Board meetings can be incredibly stressful, but you can alleviate some of that stress by preparing ahead, familiarizing yourself with key talking points and of course, anticipating important questions about your company’s progress.
Since it’s an activity we all have to face at some point, I asked 8 founders from YEC about the most important thing they do to prepare for upcoming board meetings:
Test Your Equipment
A lot of people know to do your homework on the guests you have attending the meeting and to prepare any and all documents, but you should also think about tech snags. I’ve often waited for intercoms to work, projectors to fire up, etc.
Just taking 10 minutes before a meeting to test things out could save your entire company! You want to seem as polished and prepared as possible, so there should be no detail, no matter how big or small, that works against you in this situation. Don’t assume that you’ve “got this” even though you’ve done it before; arrive early and get prepared.
Make Board Preparation Part of Ongoing Activities
After hearing someone remark that they spent three days preparing for a board presentation but ran out of time in the meeting, I completely changed my approach to preparation. The company just lost three entire days of productivity from one guy, and probably weeks of productivity across the organization for each quarterly meeting.
Instead, change your process. The board presentation should be one output or use of information, but others in the company should get value from the work done. Some things are board only (e.g. key talent reviews), but most things—from forecasts to sales updates—can be used at all levels of the organization.
—JT Allen, myFootpath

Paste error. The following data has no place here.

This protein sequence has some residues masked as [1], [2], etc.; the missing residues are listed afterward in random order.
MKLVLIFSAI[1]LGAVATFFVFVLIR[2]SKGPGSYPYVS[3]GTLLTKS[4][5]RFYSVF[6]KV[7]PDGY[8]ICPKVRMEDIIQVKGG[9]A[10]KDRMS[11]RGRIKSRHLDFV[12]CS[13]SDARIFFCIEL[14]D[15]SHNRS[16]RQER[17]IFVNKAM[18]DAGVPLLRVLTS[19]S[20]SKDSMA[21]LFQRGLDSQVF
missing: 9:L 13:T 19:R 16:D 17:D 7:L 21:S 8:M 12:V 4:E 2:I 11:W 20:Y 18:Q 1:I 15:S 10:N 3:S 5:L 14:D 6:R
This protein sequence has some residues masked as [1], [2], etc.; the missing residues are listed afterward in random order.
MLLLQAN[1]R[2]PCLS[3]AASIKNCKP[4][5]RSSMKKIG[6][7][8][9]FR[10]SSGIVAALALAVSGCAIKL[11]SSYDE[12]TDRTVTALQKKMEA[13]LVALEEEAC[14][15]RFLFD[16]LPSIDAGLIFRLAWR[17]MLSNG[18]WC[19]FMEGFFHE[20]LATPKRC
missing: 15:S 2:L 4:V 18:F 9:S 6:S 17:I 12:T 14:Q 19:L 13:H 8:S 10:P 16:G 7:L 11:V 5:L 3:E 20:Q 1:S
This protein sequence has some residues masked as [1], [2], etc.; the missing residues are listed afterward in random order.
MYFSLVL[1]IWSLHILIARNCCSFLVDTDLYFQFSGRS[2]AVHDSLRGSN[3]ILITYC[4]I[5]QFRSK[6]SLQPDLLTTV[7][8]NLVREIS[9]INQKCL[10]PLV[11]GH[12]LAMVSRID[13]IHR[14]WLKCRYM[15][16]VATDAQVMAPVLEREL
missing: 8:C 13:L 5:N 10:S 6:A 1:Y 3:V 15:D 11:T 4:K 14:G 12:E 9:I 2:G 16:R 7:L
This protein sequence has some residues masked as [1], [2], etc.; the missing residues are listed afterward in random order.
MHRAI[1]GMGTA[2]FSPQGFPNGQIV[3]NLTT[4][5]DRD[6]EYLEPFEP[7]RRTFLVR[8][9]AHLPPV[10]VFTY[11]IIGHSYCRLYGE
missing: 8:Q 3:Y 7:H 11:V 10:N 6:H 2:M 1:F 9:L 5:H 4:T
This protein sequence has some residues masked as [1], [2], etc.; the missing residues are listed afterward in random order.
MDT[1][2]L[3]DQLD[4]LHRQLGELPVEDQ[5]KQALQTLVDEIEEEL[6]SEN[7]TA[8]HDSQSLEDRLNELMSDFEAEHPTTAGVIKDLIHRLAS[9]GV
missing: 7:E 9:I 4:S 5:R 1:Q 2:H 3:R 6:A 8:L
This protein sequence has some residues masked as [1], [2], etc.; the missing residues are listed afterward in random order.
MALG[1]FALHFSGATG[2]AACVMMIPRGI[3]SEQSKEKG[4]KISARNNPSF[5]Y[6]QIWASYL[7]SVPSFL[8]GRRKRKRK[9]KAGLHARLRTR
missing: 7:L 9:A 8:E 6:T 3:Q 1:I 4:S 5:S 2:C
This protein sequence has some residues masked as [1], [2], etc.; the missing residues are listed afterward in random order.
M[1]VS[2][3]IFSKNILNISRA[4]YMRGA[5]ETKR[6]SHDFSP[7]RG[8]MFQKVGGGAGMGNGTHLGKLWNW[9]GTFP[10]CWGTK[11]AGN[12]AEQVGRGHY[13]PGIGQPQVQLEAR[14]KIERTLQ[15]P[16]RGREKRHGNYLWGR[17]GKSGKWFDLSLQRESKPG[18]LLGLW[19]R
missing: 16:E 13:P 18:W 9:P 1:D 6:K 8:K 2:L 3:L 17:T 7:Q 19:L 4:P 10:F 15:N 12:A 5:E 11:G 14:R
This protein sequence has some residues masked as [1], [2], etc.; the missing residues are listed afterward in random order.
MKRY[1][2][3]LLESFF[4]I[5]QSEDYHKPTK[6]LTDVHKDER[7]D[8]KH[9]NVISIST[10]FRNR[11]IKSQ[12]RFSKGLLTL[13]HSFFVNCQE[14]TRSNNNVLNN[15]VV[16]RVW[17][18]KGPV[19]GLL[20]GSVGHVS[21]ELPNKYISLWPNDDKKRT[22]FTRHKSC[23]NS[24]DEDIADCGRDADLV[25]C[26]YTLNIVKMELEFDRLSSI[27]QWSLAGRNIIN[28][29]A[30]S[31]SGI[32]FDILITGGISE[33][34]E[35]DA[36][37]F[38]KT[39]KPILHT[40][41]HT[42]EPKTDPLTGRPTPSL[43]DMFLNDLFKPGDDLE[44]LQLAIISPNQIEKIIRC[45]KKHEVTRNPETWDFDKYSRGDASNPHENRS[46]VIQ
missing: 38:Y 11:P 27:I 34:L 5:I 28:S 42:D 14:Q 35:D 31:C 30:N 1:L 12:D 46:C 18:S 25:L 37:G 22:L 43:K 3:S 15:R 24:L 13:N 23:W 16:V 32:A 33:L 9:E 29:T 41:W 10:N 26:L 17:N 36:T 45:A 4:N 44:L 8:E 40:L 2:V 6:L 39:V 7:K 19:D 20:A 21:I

Prepare Discussion Items Regarding Company Strategy
While you certainly need to be prepared to answer all questions—your board members will be presenting the status of your company—you should also be ready with high level strategic questions you want to put forward for discussion. This is your chance to get advice and input from a room full of very experienced individuals who are highly invested in seeing your company succeed.
Not only will their advice be useful, but you can also make sure that your vision remains aligned with your investors, and that their expectations have not diverged from what is practicable.
Prepare With Your Team
Make sure that the entire company is aligned and everyone knows what’s going on. We run a series of mock board meetings with the management team to expose any potential weaknesses in the business or refine answers that might need additional clarity.
Not only is this communication extremely beneficial to the management team, but it helps us better maintain focus. When it comes time for the board meeting, we take a deep dive with various parts of the business. It’s amazing how in sync everyone has consecutively been.
Review the Minutes From Previous Meetings
Before board meetings, I make sure to review the minutes and presentation from the previous meeting. It’s important each time to showcase the progress that your company is making toward the business’s milestones, and being able to quantify the progress you’ve made since the previous meeting is a key part of showing that trajectory and traction.
Reading through the previous meeting minutes also ensures that you will be reminded of any follow-up materials or items you may have needed to prepare or follow up on, too.
Send Materials in Advance
Have an agenda and communicate it in advance. Pull your numbers together into a professional and easy to read format (recent performance, milestones achieved, upcoming hurdles) and send them out in advance. Use the meeting to discuss financial and strategic topics, as well as as an opportunity to update investors on recent wins.
Know Your Numbers
Know your numbers cold. When presenting to the board you will be peppered with all sorts of questions. If you have your facts and numbers straight, and are able to deliver on command, all should be well.
Identify your Biggest Challenges
Board meetings are a place to step away from daily operations at your company and think strategically. They’re an opportunity to decide the long-term direction of the company and what you need to get there. Identify your biggest challenges before the meeting, and use your board to ask for advice and resources. By aligning your needs regarding funding and execution, you’ll make your life much easier down the road.
Photo by Simon Blackley